Classification and Range
Ferruginous hawks are part of the family Accipitridae, which includes hawks, eagles, kites and Old World vultures. Hawks of the genus Buteo, such as the ferruginous hawk, are generally medium to large-sized hawks. The North American ferruginous hawk is the largest of these broad-winged soaring hawks. There are no subspecies recognized. They breed in the interior of western North America, ranging from the Great Plains, over the Rockies, across the Great Basin to SE Washington.They are found north to southern Canada and south to almost the Sonoran desert. Northern populations are migratory, while southern birds may remain within the breeding range. As much as 20% of the winter range may be in Mexico.
These buteos are restricted to natural grasslands and shrub-steppe habitat. They prefer undisturbed plains, high desert, sagebrush, or the edge of pinyon-juniper.
These hawks are massive, long winged buteos that soar with wings held in a pronounced V-shape known as a dihedral. They have a large head with a wide yellow gape. There is a light and a dark morph, although dark birds make up a small proportion of the population. The light plumaged birds have a whitish head and breast and reddish-brown thighs. The upperparts are a mixture of blacks and browns with rufous highlights. The unbanded tail is mostly white with shades of gray. Legs are feathered to the toes. Dark birds vary, but are mostly dark with light-colored flight feathers. Sexes are similar with females being larger. Wingspan ranges from 48 to 60 inches (122-152 cm) and weights vary from 2.2 to 4.5 pounds (1-2.1 kg).
A banded ferruginous hawk lived 20 years in the wild.
In the wild: Small and medium-sized mammals make up 80-90% of their prey. Black-tailed jackrabbits, ground squirrels and prairie dogs are some of the preferred items. Their wide gape makes them uniquely suited for swallowing larger mammals than other buteos. Some birds, reptiles and insects are also taken.
At the zoo:At the zoo: Rats, mice and quail.
Females brood the young for the first three weeks while the male provides food for the family. Both sexes hunt after this. Young begin leaving the nest in 38 days. Fledglings can kill prey soon after leaving the nest, but tend to stay in the vicinity and remain dependent for several more weeks. Adults will often leave their nesting territory as soon as the young are catching prey. Mortality of juveniles is very high due to starvation, collisions with power lines and other factors.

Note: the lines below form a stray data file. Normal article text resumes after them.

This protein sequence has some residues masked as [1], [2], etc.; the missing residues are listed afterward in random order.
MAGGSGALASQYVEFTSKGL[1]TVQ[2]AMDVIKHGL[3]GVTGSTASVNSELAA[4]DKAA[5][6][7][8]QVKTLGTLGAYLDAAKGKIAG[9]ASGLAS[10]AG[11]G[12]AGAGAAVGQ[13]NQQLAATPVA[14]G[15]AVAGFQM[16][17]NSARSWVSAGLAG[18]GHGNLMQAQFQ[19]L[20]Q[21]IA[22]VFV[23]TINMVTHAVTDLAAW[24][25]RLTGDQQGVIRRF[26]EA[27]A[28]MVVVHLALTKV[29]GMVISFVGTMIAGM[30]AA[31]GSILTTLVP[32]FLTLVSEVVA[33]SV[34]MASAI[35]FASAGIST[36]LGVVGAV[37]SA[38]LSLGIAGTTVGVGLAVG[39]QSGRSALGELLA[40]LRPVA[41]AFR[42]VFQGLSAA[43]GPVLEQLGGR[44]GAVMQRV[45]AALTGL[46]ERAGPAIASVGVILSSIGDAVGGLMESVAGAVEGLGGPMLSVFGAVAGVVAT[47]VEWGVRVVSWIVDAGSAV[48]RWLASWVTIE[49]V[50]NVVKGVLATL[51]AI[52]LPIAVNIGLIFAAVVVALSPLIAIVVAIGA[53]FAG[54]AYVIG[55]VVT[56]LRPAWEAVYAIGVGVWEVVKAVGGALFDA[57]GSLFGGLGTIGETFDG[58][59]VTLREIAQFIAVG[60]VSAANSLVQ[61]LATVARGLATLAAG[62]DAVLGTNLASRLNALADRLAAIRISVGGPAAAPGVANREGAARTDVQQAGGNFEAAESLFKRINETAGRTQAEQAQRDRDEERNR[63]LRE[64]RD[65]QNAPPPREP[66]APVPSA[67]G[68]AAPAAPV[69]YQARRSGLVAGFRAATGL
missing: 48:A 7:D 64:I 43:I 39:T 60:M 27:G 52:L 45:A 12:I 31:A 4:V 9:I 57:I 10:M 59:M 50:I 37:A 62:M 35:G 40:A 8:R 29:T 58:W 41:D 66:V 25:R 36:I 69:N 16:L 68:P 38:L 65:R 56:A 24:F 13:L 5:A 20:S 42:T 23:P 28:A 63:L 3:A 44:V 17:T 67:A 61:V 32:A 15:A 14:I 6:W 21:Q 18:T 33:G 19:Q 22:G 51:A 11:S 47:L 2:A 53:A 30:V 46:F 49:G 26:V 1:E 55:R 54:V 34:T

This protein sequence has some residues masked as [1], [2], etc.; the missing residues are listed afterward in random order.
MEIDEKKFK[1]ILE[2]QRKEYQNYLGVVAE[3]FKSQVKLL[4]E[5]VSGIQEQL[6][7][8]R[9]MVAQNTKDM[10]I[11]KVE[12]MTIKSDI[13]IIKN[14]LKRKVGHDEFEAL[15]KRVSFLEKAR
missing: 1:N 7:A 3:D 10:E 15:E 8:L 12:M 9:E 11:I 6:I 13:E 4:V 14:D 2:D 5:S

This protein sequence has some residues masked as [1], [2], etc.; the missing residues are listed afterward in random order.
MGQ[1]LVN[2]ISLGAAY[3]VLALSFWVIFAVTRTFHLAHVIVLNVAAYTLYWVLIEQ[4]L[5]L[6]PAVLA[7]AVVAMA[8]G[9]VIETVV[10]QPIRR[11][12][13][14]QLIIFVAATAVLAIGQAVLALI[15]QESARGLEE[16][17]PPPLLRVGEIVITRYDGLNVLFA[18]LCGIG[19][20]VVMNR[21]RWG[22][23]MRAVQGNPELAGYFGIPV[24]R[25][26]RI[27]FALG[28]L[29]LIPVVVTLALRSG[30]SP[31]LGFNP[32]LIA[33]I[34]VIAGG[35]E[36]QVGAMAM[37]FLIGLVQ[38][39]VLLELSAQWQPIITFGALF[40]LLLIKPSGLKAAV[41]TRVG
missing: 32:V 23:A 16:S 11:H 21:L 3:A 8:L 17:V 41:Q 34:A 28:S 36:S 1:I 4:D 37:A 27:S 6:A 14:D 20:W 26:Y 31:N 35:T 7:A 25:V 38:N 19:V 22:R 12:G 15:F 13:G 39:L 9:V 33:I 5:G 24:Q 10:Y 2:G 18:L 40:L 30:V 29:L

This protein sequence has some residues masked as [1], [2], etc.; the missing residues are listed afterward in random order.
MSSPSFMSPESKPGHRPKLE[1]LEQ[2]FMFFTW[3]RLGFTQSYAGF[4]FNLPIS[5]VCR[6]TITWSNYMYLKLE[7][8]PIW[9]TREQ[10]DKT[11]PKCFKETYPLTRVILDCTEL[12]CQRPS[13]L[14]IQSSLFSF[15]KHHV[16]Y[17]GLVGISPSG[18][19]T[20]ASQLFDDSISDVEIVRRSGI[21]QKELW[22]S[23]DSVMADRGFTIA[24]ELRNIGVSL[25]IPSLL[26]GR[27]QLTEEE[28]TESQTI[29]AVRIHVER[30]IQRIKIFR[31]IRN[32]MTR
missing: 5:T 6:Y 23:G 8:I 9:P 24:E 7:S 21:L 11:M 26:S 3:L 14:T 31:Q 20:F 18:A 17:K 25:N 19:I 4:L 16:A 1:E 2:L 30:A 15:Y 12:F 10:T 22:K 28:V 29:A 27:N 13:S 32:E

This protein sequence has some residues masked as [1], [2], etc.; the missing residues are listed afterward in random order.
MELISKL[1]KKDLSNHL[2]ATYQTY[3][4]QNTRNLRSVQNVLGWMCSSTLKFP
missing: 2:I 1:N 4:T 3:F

Ferruginous hawks appear to be monogamous and pair bonds may be long term. The pair may return to its territory year after year, and they usually have several alternate nest sites. Choice of nest site is limited in open country. Although adapted for ground nesting they seem to prefer elevated nest sites, when available. These sites include trees and shrubs, but cliffs, outcrops, utility structures and provided platforms are used. Unlike most large raptors, ferruginous hawks lay large clutches of two to six eggs. Incubation, mostly by the female, lasts for about a month.
Open Country Hunters
Long, broad, relatively pointed wings for a buteo allow ferruginous hawks to efficiently hunt their open habitats. They will often perch and wait for prey on a raised perch, or on the ground at a small mammal burrow. Their wing shape also allows them to hover, stationary in mid-air, searching the ground below for prey. They share habitat with other raptors including Swainson's and red-tailed hawks. They patrol their territories with high circling flights.